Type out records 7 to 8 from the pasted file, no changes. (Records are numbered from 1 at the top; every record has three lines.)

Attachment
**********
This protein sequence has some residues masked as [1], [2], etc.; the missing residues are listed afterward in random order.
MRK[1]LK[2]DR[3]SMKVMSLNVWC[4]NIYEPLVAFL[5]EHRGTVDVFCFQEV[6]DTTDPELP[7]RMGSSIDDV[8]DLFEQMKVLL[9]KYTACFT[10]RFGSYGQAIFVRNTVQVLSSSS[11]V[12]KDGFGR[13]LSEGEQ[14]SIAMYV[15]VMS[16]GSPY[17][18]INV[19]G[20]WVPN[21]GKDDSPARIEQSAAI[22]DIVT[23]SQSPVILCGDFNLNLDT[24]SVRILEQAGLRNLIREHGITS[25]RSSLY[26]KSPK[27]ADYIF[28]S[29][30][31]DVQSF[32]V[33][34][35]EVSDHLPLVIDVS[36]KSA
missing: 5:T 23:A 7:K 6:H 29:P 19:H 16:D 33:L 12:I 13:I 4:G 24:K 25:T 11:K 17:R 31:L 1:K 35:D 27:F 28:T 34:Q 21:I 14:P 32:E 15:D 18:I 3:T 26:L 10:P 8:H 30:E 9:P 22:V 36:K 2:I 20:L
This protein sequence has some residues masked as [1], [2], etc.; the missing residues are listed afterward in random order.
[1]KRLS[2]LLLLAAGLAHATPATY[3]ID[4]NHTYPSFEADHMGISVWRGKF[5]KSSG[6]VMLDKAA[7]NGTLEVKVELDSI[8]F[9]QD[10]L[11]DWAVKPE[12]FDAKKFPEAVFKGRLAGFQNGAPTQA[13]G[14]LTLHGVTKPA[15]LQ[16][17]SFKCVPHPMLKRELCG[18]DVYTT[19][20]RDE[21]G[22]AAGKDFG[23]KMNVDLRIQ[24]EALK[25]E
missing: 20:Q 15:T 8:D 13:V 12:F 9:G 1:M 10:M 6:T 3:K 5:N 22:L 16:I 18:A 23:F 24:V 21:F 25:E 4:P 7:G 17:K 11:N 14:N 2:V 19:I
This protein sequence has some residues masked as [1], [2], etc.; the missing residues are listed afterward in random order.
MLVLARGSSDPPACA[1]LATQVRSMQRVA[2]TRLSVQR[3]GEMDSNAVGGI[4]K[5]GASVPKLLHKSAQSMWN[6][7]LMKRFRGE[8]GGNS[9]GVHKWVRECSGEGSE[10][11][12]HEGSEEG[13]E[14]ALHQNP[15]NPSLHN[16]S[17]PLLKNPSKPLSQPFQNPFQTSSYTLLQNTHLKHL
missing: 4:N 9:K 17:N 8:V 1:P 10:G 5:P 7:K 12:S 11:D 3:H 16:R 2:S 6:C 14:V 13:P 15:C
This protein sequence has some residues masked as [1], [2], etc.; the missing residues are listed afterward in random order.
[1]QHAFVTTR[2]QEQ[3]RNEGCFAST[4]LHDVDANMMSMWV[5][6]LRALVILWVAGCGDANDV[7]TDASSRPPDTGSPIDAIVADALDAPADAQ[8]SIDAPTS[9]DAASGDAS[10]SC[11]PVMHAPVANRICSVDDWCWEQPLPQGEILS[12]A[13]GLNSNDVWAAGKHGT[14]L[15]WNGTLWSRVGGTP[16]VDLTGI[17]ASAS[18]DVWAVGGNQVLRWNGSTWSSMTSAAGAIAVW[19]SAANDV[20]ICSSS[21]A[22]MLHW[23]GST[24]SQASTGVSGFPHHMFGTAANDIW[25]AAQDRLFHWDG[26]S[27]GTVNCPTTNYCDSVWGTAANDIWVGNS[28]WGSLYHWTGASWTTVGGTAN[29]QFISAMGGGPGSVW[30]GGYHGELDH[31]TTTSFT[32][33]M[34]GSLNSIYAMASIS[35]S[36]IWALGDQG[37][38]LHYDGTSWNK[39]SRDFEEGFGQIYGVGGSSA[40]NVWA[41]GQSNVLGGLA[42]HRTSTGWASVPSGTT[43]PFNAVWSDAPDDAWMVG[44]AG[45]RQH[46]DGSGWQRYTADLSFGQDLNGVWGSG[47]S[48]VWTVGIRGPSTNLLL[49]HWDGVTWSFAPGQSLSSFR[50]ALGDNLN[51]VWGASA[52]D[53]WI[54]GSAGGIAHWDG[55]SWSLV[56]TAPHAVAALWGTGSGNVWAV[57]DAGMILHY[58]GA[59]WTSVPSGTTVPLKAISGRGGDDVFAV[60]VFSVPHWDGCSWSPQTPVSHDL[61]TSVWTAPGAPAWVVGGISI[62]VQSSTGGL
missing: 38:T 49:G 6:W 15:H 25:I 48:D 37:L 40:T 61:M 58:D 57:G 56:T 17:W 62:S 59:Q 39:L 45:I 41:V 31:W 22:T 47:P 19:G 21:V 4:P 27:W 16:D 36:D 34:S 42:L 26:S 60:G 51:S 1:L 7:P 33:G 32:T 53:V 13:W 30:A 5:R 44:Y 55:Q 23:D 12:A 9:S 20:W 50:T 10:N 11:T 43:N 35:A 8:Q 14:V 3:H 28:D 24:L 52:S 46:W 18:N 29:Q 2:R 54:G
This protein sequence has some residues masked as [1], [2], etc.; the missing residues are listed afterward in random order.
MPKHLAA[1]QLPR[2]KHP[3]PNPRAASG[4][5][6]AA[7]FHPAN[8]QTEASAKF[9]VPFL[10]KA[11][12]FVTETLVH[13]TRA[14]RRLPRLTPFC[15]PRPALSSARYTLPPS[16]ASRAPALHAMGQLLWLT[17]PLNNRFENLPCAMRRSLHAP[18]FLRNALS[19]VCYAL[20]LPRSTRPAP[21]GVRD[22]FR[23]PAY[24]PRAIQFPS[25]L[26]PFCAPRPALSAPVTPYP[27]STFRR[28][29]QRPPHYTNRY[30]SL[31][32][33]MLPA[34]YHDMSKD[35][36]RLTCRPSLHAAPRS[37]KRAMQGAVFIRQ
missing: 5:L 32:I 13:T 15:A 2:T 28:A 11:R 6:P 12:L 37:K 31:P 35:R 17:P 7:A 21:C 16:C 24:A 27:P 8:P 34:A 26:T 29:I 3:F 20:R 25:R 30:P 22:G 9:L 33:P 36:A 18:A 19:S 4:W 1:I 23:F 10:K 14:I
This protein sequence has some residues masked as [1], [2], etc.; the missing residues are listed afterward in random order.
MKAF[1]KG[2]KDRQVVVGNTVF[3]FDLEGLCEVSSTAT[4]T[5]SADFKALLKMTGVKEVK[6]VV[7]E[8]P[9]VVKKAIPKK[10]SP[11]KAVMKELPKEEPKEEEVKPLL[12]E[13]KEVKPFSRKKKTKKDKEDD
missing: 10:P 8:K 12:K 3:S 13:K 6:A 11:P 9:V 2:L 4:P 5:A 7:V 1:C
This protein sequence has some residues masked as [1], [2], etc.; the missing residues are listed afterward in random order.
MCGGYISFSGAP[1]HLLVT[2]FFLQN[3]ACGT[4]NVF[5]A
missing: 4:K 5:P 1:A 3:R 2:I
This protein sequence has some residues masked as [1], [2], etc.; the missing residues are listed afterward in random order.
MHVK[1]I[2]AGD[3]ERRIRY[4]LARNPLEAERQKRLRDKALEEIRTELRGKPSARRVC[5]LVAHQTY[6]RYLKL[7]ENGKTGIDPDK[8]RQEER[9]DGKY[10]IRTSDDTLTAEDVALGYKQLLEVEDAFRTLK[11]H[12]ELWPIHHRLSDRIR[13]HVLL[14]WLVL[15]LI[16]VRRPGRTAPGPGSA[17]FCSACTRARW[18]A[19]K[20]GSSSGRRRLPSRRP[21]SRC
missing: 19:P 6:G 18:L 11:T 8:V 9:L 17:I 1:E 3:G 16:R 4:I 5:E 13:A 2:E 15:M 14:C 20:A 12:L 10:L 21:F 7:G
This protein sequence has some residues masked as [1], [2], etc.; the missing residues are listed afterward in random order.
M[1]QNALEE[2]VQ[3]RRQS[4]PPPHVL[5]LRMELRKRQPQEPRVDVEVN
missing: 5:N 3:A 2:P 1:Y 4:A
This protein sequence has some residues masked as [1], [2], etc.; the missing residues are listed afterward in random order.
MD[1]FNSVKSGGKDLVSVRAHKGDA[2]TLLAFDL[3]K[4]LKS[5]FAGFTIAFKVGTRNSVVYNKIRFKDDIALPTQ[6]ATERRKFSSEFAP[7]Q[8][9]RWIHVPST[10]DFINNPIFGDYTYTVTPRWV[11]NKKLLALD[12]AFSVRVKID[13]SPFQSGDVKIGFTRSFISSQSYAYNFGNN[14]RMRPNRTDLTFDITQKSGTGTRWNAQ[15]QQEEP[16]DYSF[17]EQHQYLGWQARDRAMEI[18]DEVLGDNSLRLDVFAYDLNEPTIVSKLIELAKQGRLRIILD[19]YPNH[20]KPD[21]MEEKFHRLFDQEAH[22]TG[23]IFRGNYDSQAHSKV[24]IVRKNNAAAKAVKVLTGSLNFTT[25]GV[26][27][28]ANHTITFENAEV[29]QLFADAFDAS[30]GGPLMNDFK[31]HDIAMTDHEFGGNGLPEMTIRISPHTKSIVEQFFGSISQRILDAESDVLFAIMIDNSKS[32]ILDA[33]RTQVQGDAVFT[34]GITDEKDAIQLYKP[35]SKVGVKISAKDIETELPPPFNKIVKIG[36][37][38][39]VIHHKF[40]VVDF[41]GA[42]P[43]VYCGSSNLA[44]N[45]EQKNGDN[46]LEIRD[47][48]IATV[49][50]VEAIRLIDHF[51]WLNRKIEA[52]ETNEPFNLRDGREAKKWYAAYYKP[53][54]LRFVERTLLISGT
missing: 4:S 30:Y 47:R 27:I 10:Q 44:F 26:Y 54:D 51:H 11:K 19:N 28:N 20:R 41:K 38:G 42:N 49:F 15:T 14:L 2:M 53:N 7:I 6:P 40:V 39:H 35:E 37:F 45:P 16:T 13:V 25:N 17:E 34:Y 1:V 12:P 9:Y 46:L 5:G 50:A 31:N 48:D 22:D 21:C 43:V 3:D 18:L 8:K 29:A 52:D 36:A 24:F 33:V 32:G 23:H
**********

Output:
This protein sequence has some residues masked as [1], [2], etc.; the missing residues are listed afterward in random order.
MCGGYISFSGAP[1]HLLVT[2]FFLQN[3]ACGT[4]NVF[5]A
missing: 4:K 5:P 1:A 3:R 2:I
This protein sequence has some residues masked as [1], [2], etc.; the missing residues are listed afterward in random order.
MHVK[1]I[2]AGD[3]ERRIRY[4]LARNPLEAERQKRLRDKALEEIRTELRGKPSARRVC[5]LVAHQTY[6]RYLKL[7]ENGKTGIDPDK[8]RQEER[9]DGKY[10]IRTSDDTLTAEDVALGYKQLLEVEDAFRTLK[11]H[12]ELWPIHHRLSDRIR[13]HVLL[14]WLVL[15]LI[16]VRRPGRTAPGPGSA[17]FCSACTRARW[18]A[19]K[20]GSSSGRRRLPSRRP[21]SRC
missing: 19:P 6:G 18:L 11:T 8:V 9:L 17:I 1:E 3:G 16:R 4:I 5:E 13:A 2:E 15:M 14:C 20:A 12:L 10:L 21:F 7:G